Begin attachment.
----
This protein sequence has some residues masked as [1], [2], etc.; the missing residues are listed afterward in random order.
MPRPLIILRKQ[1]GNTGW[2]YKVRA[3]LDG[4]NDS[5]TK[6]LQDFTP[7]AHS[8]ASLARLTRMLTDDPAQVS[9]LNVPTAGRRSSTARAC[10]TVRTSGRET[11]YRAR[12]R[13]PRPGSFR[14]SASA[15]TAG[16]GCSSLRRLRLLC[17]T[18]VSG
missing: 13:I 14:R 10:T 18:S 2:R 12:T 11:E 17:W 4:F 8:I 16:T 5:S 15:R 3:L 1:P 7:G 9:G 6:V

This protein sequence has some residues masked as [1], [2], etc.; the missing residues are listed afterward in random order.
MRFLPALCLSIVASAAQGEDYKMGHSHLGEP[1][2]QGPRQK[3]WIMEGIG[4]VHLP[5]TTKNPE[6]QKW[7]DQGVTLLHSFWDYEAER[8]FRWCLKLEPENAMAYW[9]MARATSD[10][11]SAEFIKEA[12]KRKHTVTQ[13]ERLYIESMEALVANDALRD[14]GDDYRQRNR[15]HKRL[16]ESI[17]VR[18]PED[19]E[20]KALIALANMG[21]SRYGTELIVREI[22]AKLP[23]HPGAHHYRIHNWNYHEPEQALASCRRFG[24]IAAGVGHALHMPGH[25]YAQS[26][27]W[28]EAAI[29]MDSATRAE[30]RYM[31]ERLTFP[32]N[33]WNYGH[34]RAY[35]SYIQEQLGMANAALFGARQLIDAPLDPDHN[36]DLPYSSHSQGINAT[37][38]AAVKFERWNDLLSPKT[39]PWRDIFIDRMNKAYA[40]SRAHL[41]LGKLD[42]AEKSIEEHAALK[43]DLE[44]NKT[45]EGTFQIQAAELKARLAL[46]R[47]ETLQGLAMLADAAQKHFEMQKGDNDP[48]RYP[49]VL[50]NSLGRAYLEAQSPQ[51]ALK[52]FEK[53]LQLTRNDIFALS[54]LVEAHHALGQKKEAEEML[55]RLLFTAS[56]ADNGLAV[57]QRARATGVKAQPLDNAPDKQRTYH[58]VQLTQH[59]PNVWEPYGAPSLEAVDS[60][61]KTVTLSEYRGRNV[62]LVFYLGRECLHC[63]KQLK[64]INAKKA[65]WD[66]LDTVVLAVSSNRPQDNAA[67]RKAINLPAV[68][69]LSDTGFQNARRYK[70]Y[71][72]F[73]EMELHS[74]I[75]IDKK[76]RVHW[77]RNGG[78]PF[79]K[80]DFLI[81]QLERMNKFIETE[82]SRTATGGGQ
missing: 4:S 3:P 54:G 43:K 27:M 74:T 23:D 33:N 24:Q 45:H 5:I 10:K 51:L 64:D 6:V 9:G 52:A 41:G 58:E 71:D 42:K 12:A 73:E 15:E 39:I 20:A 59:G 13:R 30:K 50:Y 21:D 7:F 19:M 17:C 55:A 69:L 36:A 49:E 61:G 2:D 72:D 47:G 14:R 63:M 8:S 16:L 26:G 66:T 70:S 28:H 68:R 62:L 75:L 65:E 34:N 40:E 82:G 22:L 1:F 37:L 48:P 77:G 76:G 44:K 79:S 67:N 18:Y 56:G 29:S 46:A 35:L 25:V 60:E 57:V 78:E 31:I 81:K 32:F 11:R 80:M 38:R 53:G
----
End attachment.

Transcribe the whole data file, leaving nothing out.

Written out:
This protein sequence has some residues masked as [1], [2], etc.; the missing residues are listed afterward in random order.
MPRPLIILRKQ[1]GNTGW[2]YKVRA[3]LDG[4]NDS[5]TK[6]LQDFTP[7]AHS[8]ASLARLTRMLTDDPAQVS[9]LNVPTAGRRSSTARAC[10]TVRTSGRET[11]YRAR[12]R[13]PRPGSFR[14]SASA[15]TAG[16]GCSSLRRLRLLC[17]T[18]VSG
missing: 13:I 14:R 10:T 18:S 2:R 12:T 11:E 17:W 4:F 8:I 16:T 5:S 15:R 3:L 1:P 7:G 9:G 6:V

This protein sequence has some residues masked as [1], [2], etc.; the missing residues are listed afterward in random order.
MRFLPALCLSIVASAAQGEDYKMGHSHLGEP[1][2]QGPRQK[3]WIMEGIG[4]VHLP[5]TTKNPE[6]QKW[7]DQGVTLLHSFWDYEAER[8]FRWCLKLEPENAMAYW[9]MARATSD[10][11]SAEFIKEA[12]KRKHTVTQ[13]ERLYIESMEALVANDALRD[14]GDDYRQRNR[15]HKRL[16]ESI[17]VR[18]PED[19]E[20]KALIALANMG[21]SRYGTELIVREI[22]AKLP[23]HPGAHHYRIHNWNYHEPEQALASCRRFG[24]IAAGVGHALHMPGH[25]YAQS[26][27]W[28]EAAI[29]MDSATRAE[30]RYM[31]ERLTFP[32]N[33]WNYGH[34]RAY[35]SYIQEQLGMANAALFGARQLIDAPLDPDHN[36]DLPYSSHSQGINAT[37][38]AAVKFERWNDLLSPKT[39]PWRDIFIDRMNKAYA[40]SRAHL[41]LGKLD[42]AEKSIEEHAALK[43]DLE[44]NKT[45]EGTFQIQAAELKARLAL[46]R[47]ETLQGLAMLADAAQKHFEMQKGDNDP[48]RYP[49]VL[50]NSLGRAYLEAQSPQ[51]ALK[52]FEK[53]LQLTRNDIFALS[54]LVEAHHALGQKKEAEEML[55]RLLFTAS[56]ADNGLAV[57]QRARATGVKAQPLDNAPDKQRTYH[58]VQLTQH[59]PNVWEPYGAPSLEAVDS[60][61]KTVTLSEYRGRNV[62]LVFYLGRECLHC[63]KQLK[64]INAKKA[65]WD[66]LDTVVLAVSSNRPQDNAA[67]RKAINLPAV[68][69]LSDTGFQNARRYK[70]Y[71][72]F[73]EMELHS[74]I[75]IDKK[76]RVHW[77]RNGG[78]PF[79]K[80]DFLI[81]QLERMNKFIETE[82]SRTATGGGQ
missing: 4:S 3:P 54:G 43:K 27:M 74:T 23:D 33:N 24:Q 45:H 5:I 10:K 51:L 64:D 6:V 9:G 52:A 41:G 58:E 71:D 42:K 12:A 73:E 15:E 39:I 20:A 59:G 13:R 30:K 50:Y 21:D 7:F 19:M 17:C 55:A 69:L 36:A 49:E 61:G 2:D 72:D 47:G 14:R 63:M 8:S 16:L 26:G 66:T 70:S 28:H 68:R 62:L 75:L 65:E 34:N 40:E 82:G 22:L 1:F 37:L 48:P 77:G 76:G 44:K 79:S 67:N 18:Y 56:G 29:S 46:A 35:L 25:V 60:E 57:V 78:E 31:I 81:K 32:F 11:R 80:M 38:R 53:G